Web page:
Detainees Died During Interrogations
CIA Inspector General John Helgerson raised concerns in a 2004 top-secret report his office prepared about the legality of the interrogation techniques agency interrogators used against admitted 9/11 mastermind Khalid Sheikh Mohammed.
In the report, Helgerson concluded that the CIA’s “enhanced interrogation” program “appeared to constitute cruel, inhumane and degrading treatment, as defined by the International Convention Against Torture” and the interrogation of Mohammed “could expose agency officers to legal liability,” according to a Nov. 9, 2005 report published in the New York Times.
Now, thanks to the release last week of four Justice Department “torture” memos Helgerson’s concerns make sense.
In a footnote to a May 30, 2005 memo issued by Steven Bradbury, the acting head of the Justice Department’s Office of Legal Counsel, Mohammed was waterboarded 183 times in March 2003, the same month he was captured. The of times Mohammed was waterboarded was first reported by blogger Marcy Wheeler over the weekend.
Another footnote said that “in some cases the waterboard was used with far greater frequency than initially indicated” and with larger quantities of water than permitted under written guidelines.
Both footnotes directly reference Helgerson’s report and the memo, along with two others issued by Bradbury in May 2005, appears to address specific conclusions Helgerson’s report raised questions about the legality of the “enhanced interrogations.”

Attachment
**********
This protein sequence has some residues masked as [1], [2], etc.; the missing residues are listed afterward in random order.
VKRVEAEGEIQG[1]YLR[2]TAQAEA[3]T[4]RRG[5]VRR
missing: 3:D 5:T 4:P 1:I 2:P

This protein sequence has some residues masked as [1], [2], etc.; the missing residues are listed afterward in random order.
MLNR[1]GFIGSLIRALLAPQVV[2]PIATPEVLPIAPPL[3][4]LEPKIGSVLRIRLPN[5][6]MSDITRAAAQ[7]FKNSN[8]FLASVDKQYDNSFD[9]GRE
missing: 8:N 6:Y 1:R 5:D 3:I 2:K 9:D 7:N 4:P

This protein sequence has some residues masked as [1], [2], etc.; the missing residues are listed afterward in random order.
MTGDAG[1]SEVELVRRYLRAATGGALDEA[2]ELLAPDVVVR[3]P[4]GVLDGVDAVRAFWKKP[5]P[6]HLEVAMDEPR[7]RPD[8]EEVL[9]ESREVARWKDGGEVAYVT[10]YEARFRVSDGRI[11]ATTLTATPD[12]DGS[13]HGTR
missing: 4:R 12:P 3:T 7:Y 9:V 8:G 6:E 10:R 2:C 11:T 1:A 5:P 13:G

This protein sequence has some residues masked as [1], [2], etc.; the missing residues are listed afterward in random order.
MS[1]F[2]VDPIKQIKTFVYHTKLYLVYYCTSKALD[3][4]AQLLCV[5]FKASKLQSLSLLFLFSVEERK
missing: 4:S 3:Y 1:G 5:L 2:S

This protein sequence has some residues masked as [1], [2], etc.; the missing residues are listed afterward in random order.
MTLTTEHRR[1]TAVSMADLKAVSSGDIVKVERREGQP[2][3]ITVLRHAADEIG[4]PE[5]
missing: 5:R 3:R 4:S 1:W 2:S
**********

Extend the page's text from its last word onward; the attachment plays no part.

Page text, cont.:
According to the Times report, Helgerson’s investigation into the CIA’s “enhanced interrogation” program, launched in 2003, “expressed skepticism [that] the [torture] treaty does not apply to CIA interrogations because they take place overseas on people who are not citizens of the United States.”
“The officials who described the report said it discussed particular techniques used by the CIA against particular prisoners, including about three dozen terror suspects being held by the agency in secret locations around the world,” the New York Times reported.
“They said it referred in particular to the treatment of Khalid Sheikh Mohammed…who has been detained in a secret location by the CIA since he was captured in March 2003. Mr. Mohammed is among those believed to have been subjected to waterboarding, in which a prisoner is strapped to a board and made to believe he is drowning.”
The report has been highly sought after by members of Congress and civil liberties organizations for some time. It is believed contents of the report were shared with Democratic and Republican members of the House and Senate intelligence committees.
In fact, a little known declaration from the Justice Department in January makes that clear. The declaration, made in response to a lawsuit filed against the CIA by the American Civil Liberties Union over the destruction of 92 interrogation videotapes, says “at the conclusion of [Helgerson’s] special review in May 2004, [CIA Office of Inspector General] notified DOJ and other relevant oversight authorities of the review’s findings.”
In June 2004, one month after Helgerson concluded his investigation, then CIA Director George Tenet asked the White House to explicitly sign off on the agency’s “enhanced interrogation” program with a memo that authorized specific techniques, such as waterboarding. A similar request was also made by the agency at the start of Helgerson’s probe in 2003, according to a report published in the Washington Post last October.
“The Bush administration issued a pair of secret memos to the CIA in 2003 and 2004 that explicitly endorsed the agency’s use of interrogation techniques such as waterboarding against al-Qaeda suspects — documents prompted by worries among intelligence officials about a possible backlash if details of the program became public,” the Post reported.